With so many digital cameras and each one seemingly having its own special features , ratings and advantages, it's important to look at what you need out of a camera before going out and buying one. It's also important to know what the numbers the salesperson is talking about actually means.
#1 What type of camera do you need?
There are basically four types of camera's to choose from.
COMPACT - If mobility is your main concern and you don't worry about being able to control the features manually I would say go for a compact camera. This is the most popular type of camera and is very easy to use.
The spectrum of this type of camera is huge ranging from a cheap aim and shoot to relatively expensive camera's that has most of the user control of a much more expensive camera.
The image quality ranges from horrible to excellent , so it's important to research what your buying. Generally my rule of thumb is , the larger the camera , the better the image quality.
ENTHUSIAST - These types of camera's try to be a midway between a compact and a SLR camera. The image quality is comparable with a high end compact camera and the features like manual controls normally resemble a slr camera more than a compact camera.
As the name implies this is a good camera for users that want to move towards a hobby photographer. Moving from this camera to a slr is easier than to move from a compact to a slr camera as the features are very similar. Image quality is good to excellent and
SUPERZOOM CAMERA - These camera's are normally very similar to a enthusiast camera but includes at least a 10x optical zoom. Most of these camera's also include image stabilization which is a must when zooming above 5x. The image quality on these camera's are good to excellent and for the price it is a good buy.
DIGITAL SLR - These are the best and most expensive camera you can buy. The price ranges from high to ridiculous and the most people who use this camera are professional photographers and advanced hobby photographers.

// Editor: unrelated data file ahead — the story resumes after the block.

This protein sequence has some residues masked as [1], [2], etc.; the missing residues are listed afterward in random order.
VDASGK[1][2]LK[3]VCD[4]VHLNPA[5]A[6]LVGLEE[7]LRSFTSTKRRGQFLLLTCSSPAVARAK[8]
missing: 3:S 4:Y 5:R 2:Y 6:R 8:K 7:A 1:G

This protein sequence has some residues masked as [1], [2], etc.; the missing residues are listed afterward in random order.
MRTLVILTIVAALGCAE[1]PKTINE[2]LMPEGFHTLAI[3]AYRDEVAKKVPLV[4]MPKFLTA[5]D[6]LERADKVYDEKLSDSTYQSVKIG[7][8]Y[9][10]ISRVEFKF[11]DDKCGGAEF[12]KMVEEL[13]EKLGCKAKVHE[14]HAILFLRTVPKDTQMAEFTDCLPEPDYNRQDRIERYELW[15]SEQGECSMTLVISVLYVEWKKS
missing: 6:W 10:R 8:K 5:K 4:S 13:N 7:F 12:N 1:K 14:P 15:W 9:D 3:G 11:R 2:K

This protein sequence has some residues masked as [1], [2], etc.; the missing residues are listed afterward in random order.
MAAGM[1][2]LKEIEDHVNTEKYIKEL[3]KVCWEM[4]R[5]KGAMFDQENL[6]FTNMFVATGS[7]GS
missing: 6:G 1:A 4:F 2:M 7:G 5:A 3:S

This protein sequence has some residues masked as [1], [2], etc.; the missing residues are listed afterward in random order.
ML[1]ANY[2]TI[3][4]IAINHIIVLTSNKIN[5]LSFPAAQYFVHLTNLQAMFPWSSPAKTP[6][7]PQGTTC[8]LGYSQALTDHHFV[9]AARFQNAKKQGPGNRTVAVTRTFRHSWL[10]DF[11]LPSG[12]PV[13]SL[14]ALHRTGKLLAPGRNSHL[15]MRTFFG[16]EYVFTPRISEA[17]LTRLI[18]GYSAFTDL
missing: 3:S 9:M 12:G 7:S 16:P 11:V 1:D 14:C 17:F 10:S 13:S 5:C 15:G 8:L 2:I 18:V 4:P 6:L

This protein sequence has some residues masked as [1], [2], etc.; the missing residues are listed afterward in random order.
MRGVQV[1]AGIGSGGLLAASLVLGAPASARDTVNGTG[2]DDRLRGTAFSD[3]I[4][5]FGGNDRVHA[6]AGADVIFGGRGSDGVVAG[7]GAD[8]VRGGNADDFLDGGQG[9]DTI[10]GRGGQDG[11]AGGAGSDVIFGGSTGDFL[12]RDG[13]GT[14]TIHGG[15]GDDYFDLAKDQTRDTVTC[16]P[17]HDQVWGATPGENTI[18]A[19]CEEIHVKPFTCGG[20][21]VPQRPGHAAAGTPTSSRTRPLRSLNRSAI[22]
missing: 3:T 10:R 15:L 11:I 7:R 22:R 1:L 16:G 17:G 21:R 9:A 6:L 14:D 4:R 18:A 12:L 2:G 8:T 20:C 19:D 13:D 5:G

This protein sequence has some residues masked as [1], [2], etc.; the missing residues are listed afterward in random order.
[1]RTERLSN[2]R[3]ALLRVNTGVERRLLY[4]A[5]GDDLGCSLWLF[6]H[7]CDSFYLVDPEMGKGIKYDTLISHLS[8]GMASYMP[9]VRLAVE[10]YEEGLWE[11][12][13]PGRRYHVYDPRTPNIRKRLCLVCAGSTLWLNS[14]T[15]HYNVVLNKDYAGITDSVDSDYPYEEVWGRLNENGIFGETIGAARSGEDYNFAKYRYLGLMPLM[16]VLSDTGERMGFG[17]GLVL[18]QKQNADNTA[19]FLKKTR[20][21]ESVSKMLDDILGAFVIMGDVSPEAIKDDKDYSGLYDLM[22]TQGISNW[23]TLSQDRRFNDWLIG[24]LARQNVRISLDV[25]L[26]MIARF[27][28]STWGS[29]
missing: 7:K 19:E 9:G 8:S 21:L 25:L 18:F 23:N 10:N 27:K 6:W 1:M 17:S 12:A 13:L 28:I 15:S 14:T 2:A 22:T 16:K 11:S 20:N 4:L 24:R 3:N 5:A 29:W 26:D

They include many manual controls and have the option of attaching many lenses , filters , flashes and other accessories. Unless you are going to be using manual settings and need excellent quality for your pictures , I would not really recommend you buy a dSLR camera.
#2 What to look for in a camera
There are basically 12 things to look at to ensure you buy a good digital camera for you needs.
- Sensor Size / Mega Pixel Rating
- Optical Zoom
- Digital Zoom
- Image Quality
- Recycle Time
- Image Storage Options
- Features and Controls
- Battery Life
- Compression Applied
#1 - Sensor Size
There is a great misconception that the bigger the MP rating , the better the picture. This is a half truth. While a 1MP camera does not offer the same image quality as a 10MP camera , it all depends on what your going to do with your images. For printing a ID sized photo , the 1MP will do the same job as the 10MP camera.
If your going to be printing normal photo's , a good size to look for is anything above 6MP. Unless you want to print poster sized photo's , you don't need a 13MP camera. The extra Mega-pixels are useful for when you want to crop photo's without losing too much of the image quality.
#2 - Optical Zoom
Optical zoom is the type of zoom you want. It means that the lens enlarges the photo and thus , the image quality is not reduced.
#3 - Digital Zoom
Digital zoom is a marketing tool. What it does is physically enlarges to picture like zooming in on a photo when it's on your computer. This reduces the amount of pixels in the picture and ultimately reduces image quality.
#4 - Image Quality